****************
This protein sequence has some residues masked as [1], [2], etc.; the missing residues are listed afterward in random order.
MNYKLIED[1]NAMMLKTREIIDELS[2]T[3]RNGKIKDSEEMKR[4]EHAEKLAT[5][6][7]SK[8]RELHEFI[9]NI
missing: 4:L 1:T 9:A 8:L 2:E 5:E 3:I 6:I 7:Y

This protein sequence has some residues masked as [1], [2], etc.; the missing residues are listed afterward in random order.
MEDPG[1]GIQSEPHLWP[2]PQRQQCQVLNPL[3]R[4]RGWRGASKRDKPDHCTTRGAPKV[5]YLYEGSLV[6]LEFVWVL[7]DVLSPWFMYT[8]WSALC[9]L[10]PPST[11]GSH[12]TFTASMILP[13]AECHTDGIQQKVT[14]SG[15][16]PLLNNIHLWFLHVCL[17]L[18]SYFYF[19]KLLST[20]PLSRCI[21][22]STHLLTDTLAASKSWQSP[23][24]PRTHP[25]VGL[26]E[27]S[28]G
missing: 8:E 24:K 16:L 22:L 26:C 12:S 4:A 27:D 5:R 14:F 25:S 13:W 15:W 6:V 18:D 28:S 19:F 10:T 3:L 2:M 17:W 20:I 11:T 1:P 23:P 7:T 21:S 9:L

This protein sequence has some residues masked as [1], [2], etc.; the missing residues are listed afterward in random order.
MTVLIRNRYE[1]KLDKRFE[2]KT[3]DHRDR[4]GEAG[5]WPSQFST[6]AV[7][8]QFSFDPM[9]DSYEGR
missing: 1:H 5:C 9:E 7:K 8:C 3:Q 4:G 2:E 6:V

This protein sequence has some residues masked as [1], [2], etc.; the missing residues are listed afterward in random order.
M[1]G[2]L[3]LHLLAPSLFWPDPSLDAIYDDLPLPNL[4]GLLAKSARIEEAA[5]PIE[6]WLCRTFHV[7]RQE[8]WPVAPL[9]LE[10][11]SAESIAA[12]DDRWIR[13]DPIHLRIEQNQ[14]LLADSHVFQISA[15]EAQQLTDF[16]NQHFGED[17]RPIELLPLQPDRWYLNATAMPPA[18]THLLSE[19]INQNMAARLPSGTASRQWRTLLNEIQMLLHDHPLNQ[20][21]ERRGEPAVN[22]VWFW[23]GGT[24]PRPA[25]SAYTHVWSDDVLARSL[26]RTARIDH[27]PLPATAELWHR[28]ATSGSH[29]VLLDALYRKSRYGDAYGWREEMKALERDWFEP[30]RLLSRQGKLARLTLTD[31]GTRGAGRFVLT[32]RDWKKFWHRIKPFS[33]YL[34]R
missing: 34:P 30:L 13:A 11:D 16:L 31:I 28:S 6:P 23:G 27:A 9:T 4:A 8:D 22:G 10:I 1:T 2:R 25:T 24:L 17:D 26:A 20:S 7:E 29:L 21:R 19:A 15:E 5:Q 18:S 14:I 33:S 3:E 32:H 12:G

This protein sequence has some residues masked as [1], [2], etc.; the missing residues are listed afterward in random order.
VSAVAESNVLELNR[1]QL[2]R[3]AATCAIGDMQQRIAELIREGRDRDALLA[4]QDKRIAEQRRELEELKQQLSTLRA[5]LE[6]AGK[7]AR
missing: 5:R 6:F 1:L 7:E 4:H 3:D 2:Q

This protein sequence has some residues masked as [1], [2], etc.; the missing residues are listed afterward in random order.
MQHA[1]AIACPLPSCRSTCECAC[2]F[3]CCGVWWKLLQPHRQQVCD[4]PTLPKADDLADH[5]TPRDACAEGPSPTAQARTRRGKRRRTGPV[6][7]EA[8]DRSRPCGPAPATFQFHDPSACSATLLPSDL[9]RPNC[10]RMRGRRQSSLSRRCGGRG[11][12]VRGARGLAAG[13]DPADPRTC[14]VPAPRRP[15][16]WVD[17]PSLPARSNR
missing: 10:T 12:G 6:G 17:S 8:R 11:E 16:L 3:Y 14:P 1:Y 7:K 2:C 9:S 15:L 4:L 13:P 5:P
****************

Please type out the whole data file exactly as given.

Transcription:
This protein sequence has some residues masked as [1], [2], etc.; the missing residues are listed afterward in random order.
MNYKLIED[1]NAMMLKTREIIDELS[2]T[3]RNGKIKDSEEMKR[4]EHAEKLAT[5][6][7]SK[8]RELHEFI[9]NI
missing: 4:L 1:T 9:A 8:L 2:E 5:E 3:I 6:I 7:Y

This protein sequence has some residues masked as [1], [2], etc.; the missing residues are listed afterward in random order.
MEDPG[1]GIQSEPHLWP[2]PQRQQCQVLNPL[3]R[4]RGWRGASKRDKPDHCTTRGAPKV[5]YLYEGSLV[6]LEFVWVL[7]DVLSPWFMYT[8]WSALC[9]L[10]PPST[11]GSH[12]TFTASMILP[13]AECHTDGIQQKVT[14]SG[15][16]PLLNNIHLWFLHVCL[17]L[18]SYFYF[19]KLLST[20]PLSRCI[21][22]STHLLTDTLAASKSWQSP[23][24]PRTHP[25]VGL[26]E[27]S[28]G
missing: 8:E 24:K 16:L 22:L 26:C 12:S 4:A 27:D 5:R 14:F 25:S 13:W 15:W 6:V 18:D 28:S 19:F 10:T 3:L 2:M 17:W 20:I 11:T 1:P 23:P 7:T 21:S 9:L

This protein sequence has some residues masked as [1], [2], etc.; the missing residues are listed afterward in random order.
MTVLIRNRYE[1]KLDKRFE[2]KT[3]DHRDR[4]GEAG[5]WPSQFST[6]AV[7][8]QFSFDPM[9]DSYEGR
missing: 1:H 5:C 9:E 7:K 8:C 3:Q 4:G 2:E 6:V

This protein sequence has some residues masked as [1], [2], etc.; the missing residues are listed afterward in random order.
M[1]G[2]L[3]LHLLAPSLFWPDPSLDAIYDDLPLPNL[4]GLLAKSARIEEAA[5]PIE[6]WLCRTFHV[7]RQE[8]WPVAPL[9]LE[10][11]SAESIAA[12]DDRWIR[13]DPIHLRIEQNQ[14]LLADSHVFQISA[15]EAQQLTDF[16]NQHFGED[17]RPIELLPLQPDRWYLNATAMPPA[18]THLLSE[19]INQNMAARLPSGTASRQWRTLLNEIQMLLHDHPLNQ[20][21]ERRGEPAVN[22]VWFW[23]GGT[24]PRPA[25]SAYTHVWSDDVLARSL[26]RTARIDH[27]PLPATAELWHR[28]ATSGSH[29]VLLDALYRKSRYGDAYGWREEMKALERDWFEP[30]RLLSRQGKLARLTLTD[31]GTRGAGRFVLT[32]RDWKKFWHRIKPFS[33]YL[34]R
missing: 34:P 30:L 13:A 11:D 16:L 31:I 28:S 6:P 23:G 27:A 9:T 4:A 8:D 22:G 10:I 1:T 2:R 25:T 24:L 17:D 26:A 20:S 7:E 29:L 21:R 19:A 15:E 5:Q 18:S 14:I 33:S 3:E 32:H 12:G

This protein sequence has some residues masked as [1], [2], etc.; the missing residues are listed afterward in random order.
VSAVAESNVLELNR[1]QL[2]R[3]AATCAIGDMQQRIAELIREGRDRDALLA[4]QDKRIAEQRRELEELKQQLSTLRA[5]LE[6]AGK[7]AR
missing: 5:R 6:F 1:L 7:E 4:H 3:D 2:Q

This protein sequence has some residues masked as [1], [2], etc.; the missing residues are listed afterward in random order.
MQHA[1]AIACPLPSCRSTCECAC[2]F[3]CCGVWWKLLQPHRQQVCD[4]PTLPKADDLADH[5]TPRDACAEGPSPTAQARTRRGKRRRTGPV[6][7]EA[8]DRSRPCGPAPATFQFHDPSACSATLLPSDL[9]RPNC[10]RMRGRRQSSLSRRCGGRG[11][12]VRGARGLAAG[13]DPADPRTC[14]VPAPRRP[15][16]WVD[17]PSLPARSNR
missing: 10:T 12:G 6:G 17:S 8:R 11:E 16:L 3:Y 14:P 1:Y 7:K 2:C 9:S 15:L 4:L 13:P 5:P